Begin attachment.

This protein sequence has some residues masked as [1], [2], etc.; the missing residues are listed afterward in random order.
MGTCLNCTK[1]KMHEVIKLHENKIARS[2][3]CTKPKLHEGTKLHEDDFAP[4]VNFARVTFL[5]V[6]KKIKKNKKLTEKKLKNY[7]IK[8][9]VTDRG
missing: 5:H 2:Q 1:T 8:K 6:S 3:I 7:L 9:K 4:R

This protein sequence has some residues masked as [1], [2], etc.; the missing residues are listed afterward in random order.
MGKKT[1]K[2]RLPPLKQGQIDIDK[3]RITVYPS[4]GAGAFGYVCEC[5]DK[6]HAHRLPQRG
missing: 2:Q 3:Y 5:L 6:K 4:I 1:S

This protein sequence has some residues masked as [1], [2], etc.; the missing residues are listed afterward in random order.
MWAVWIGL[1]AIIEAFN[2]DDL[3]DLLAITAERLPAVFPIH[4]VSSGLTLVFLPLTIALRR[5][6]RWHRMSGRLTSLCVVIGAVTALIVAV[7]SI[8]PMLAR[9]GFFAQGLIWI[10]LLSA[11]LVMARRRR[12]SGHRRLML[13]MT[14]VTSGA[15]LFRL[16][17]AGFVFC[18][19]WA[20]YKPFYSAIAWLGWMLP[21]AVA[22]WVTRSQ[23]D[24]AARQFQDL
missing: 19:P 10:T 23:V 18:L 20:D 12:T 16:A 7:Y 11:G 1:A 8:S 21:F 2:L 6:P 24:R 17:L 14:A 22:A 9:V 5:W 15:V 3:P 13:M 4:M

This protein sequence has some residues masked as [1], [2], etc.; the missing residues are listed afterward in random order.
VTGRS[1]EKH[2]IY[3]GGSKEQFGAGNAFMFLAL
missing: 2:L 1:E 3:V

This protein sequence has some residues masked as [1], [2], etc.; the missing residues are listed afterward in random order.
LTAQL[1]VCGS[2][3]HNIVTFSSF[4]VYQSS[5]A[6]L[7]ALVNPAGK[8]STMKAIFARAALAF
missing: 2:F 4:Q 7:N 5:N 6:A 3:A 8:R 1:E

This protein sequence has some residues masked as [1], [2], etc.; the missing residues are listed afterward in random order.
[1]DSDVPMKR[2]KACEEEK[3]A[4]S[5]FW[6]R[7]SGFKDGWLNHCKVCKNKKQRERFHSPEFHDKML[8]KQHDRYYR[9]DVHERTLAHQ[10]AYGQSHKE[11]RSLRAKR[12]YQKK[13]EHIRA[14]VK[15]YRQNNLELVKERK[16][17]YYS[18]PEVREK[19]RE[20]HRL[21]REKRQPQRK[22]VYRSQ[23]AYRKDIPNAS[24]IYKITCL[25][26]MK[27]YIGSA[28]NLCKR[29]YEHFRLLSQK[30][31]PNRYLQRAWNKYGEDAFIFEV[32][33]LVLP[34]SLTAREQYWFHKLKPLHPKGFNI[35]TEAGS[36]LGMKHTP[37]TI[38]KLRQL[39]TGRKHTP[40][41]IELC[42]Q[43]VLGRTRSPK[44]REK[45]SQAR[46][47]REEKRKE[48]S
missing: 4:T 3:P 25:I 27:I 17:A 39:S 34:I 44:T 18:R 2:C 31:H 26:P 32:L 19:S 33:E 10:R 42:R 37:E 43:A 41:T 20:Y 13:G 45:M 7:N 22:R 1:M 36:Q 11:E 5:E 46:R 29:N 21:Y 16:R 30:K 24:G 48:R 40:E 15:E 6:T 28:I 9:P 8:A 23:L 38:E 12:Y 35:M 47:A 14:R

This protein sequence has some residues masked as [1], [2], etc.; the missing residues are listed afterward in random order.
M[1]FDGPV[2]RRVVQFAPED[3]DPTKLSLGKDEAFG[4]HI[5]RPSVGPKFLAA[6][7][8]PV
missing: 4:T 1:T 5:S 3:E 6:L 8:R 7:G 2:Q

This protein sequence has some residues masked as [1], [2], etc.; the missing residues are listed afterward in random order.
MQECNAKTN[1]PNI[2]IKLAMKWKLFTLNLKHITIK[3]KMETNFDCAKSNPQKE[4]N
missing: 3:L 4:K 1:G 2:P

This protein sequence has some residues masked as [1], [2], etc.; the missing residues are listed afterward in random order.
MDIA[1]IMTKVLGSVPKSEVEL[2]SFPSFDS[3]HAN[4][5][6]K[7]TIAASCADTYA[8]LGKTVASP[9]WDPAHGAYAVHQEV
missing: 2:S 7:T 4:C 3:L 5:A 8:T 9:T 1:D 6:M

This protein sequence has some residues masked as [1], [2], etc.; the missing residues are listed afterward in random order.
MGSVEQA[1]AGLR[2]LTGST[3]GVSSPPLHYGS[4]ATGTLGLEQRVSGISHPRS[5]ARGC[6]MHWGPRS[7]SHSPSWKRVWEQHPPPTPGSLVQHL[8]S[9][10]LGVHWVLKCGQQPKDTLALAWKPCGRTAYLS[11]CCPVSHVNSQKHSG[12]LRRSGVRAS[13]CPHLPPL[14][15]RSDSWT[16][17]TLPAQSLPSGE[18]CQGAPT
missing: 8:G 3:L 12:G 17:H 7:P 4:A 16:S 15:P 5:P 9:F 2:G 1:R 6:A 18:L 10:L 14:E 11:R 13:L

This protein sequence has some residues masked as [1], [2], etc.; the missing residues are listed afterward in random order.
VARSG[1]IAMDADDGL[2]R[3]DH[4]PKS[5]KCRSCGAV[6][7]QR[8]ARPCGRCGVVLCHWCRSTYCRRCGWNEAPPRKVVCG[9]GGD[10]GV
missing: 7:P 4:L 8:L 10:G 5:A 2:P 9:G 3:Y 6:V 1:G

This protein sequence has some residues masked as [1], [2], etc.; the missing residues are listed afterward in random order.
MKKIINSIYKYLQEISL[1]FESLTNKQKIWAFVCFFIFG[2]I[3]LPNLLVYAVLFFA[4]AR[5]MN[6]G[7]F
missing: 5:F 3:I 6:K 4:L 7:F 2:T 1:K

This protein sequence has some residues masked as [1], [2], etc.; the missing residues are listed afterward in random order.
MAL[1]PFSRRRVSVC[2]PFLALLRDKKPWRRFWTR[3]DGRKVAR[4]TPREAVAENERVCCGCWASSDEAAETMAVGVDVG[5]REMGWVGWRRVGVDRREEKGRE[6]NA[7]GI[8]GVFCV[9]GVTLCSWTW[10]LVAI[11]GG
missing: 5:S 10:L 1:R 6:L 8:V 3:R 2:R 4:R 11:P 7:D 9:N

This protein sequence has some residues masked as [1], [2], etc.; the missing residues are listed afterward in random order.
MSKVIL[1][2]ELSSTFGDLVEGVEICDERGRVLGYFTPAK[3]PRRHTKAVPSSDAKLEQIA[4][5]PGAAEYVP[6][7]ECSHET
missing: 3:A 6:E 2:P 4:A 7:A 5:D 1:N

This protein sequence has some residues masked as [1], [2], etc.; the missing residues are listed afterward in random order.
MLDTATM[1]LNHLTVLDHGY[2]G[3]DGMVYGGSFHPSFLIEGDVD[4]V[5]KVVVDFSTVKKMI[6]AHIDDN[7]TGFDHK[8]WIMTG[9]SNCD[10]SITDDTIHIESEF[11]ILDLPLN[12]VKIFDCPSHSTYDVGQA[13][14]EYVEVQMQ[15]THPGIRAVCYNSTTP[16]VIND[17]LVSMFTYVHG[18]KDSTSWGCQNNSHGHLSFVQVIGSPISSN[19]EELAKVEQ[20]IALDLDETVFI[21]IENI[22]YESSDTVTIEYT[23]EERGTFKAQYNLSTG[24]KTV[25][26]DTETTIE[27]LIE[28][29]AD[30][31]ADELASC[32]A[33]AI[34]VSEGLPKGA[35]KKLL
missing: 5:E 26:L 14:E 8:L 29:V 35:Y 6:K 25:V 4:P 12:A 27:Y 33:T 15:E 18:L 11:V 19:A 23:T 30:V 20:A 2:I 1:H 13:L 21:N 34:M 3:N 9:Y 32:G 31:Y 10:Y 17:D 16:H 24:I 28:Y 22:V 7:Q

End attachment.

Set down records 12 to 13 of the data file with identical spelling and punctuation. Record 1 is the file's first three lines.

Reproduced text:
This protein sequence has some residues masked as [1], [2], etc.; the missing residues are listed afterward in random order.
MKKIINSIYKYLQEISL[1]FESLTNKQKIWAFVCFFIFG[2]I[3]LPNLLVYAVLFFA[4]AR[5]MN[6]G[7]F
missing: 5:F 3:I 6:K 4:L 7:F 2:T 1:K

This protein sequence has some residues masked as [1], [2], etc.; the missing residues are listed afterward in random order.
MAL[1]PFSRRRVSVC[2]PFLALLRDKKPWRRFWTR[3]DGRKVAR[4]TPREAVAENERVCCGCWASSDEAAETMAVGVDVG[5]REMGWVGWRRVGVDRREEKGRE[6]NA[7]GI[8]GVFCV[9]GVTLCSWTW[10]LVAI[11]GG
missing: 5:S 10:L 1:R 6:L 8:V 3:R 2:R 4:R 11:P 7:D 9:N